Lacking Face Masks and Face Shields

Lacking Face Masks and Face Shields

Doing their part during PPE supply shortages.

Kitty Bernard of Reston sewing CDC-compliant face masks.

Kitty Bernard of Reston sewing CDC-compliant face masks. Photo courtesy of Kitty Bernard


Ran Farmer, owner of 3D Herndon.

Kitty Bernard of Reston is sewing away. Ran Farmer, owner of 3D Herndon, and the company's employees, are working near 24 hours a day to keep production running. The lives of their families, friends and people they don't know are in their hands and the hands of so many other area residents. According to Gov. Ralph Northam's news briefing Wed. April 1, the worst is yet to come. More cases of COVID-19 and more deaths. Northam said the peak is not expected until late April or May.

Across the area, local volunteers and businesses are scrambling to support the need for nonmedical face masks, effective at reducing the spread of the virus when worn by someone who is asymptomatic or is sick, while others are providing CDC-compliant face masks. Individuals and companies are working to relieve supply shortages of medical face shields in response to the COVID-19 pandemic.

BERNARD dug out her 45-year-old sewing machine from the garage. Referencing a post by Deaconess Hospital, Inc., titled: "Coronavirus: Deaconess asks public to sew CDC-compliant face masks for staff," Bernard said she was set to work. She sewed masks using CDC guidelines. "The first people I thought of, besides myself and hubby… were neighbors of mine who were considered to be in the high-risk age group, …post-cancer patients in their 80s."

From there, Bernard sewed more masks, this time for the medical oncology team and immunocompromised cancer patients at Virginia Cancer Specialists in Reston. The practice's March 27 Blog read: "Face Masks Needed at Virginia Cancer Specialists: Calling All People Who Sew." According to Bernard, an Oncology Liaison from the practice drove to her home for curbside pickup of her masks. "Each batch of masks that I made was washed in a 2-hour sanitary cycle. Then handled by me while wearing latex gloves. When dry, they were packaged into Ziploc bags so they'd be ready for each recipient to wear immediately," Bernard said.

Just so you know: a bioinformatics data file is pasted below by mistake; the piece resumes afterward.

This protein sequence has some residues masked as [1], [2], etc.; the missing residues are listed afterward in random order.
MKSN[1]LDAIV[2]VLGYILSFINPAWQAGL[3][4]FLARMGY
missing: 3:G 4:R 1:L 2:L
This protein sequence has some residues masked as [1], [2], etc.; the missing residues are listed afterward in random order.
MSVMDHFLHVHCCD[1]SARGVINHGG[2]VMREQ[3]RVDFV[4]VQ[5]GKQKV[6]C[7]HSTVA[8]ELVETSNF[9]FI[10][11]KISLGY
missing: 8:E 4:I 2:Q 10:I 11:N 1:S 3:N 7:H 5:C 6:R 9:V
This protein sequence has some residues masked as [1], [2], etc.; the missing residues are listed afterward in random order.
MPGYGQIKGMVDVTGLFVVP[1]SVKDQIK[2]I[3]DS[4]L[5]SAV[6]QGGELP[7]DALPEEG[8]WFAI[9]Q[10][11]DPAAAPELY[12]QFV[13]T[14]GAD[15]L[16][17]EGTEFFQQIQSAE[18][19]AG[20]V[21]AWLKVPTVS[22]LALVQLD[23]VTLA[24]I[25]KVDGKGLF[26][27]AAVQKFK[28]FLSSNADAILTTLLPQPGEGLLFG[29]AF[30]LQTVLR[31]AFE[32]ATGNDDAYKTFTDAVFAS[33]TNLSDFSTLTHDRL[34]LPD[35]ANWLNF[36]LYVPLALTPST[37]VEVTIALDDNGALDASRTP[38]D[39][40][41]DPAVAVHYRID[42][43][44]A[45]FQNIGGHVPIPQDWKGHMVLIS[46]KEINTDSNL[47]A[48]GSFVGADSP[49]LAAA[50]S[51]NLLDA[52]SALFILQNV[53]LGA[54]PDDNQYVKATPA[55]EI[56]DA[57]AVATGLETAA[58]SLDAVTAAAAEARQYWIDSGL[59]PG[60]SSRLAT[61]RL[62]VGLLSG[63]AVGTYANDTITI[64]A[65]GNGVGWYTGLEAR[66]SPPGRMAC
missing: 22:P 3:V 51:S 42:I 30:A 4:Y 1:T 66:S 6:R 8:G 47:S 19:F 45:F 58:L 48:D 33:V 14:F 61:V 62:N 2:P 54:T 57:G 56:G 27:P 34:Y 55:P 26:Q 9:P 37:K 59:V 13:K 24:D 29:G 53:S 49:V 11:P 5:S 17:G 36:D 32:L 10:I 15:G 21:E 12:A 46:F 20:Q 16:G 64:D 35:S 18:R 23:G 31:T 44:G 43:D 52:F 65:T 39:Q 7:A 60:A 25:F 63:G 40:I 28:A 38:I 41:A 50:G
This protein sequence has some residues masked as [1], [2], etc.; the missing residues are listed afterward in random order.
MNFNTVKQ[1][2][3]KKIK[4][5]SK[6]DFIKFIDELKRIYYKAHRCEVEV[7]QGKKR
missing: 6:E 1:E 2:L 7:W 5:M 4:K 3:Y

Fairfax County Emergency Information posted on Monday, April 6, that the CDC recommended individuals wear simple face coverings in public when it is difficult to stay six feet apart in public places like the grocery store. "These simple cloth face coverings are meant to protect people around you if you are infected but don't have symptoms. A cloth face covering is not intended to protect the person wearing it," according to the post.

RAN FARMER in the Town of Herndon owns and operates 3D Herndon. He and staff are fighting COVID-19 with 50 printers. They are working within organized programs and print for them, to get protective equipment into medical channels where they are needed. Farmer said that 3D Herndon partnered with companies like Ultimaker, which connects medical institutions and hospitals to printing hubs in the company's customer network to help in printing parts based on available designs.

"Sinterit has tested and deployed one solution... It's clever, it's simple and it works. What is it? A set of connector clips that instantly converts any standard set of safety glasses or personal eyeglasses to a face shield... It's easy. Slide the clips onto each earpiece temple, hang a sheet of standard vinyl plastic (A4 sheets of vinyl foil around 0.1mm thick) on the clips, and lock them in place:" according to the 3D Herndon. Farmer cautioned that if a product is going into direct use, then the maker has to make sure that it's medically safe. "That's why we stay in a very narrow range of what we're capable of doing with 3D printing," he said.

More Information


Virginia Cancer Specialists in Reston Need Face Masks:

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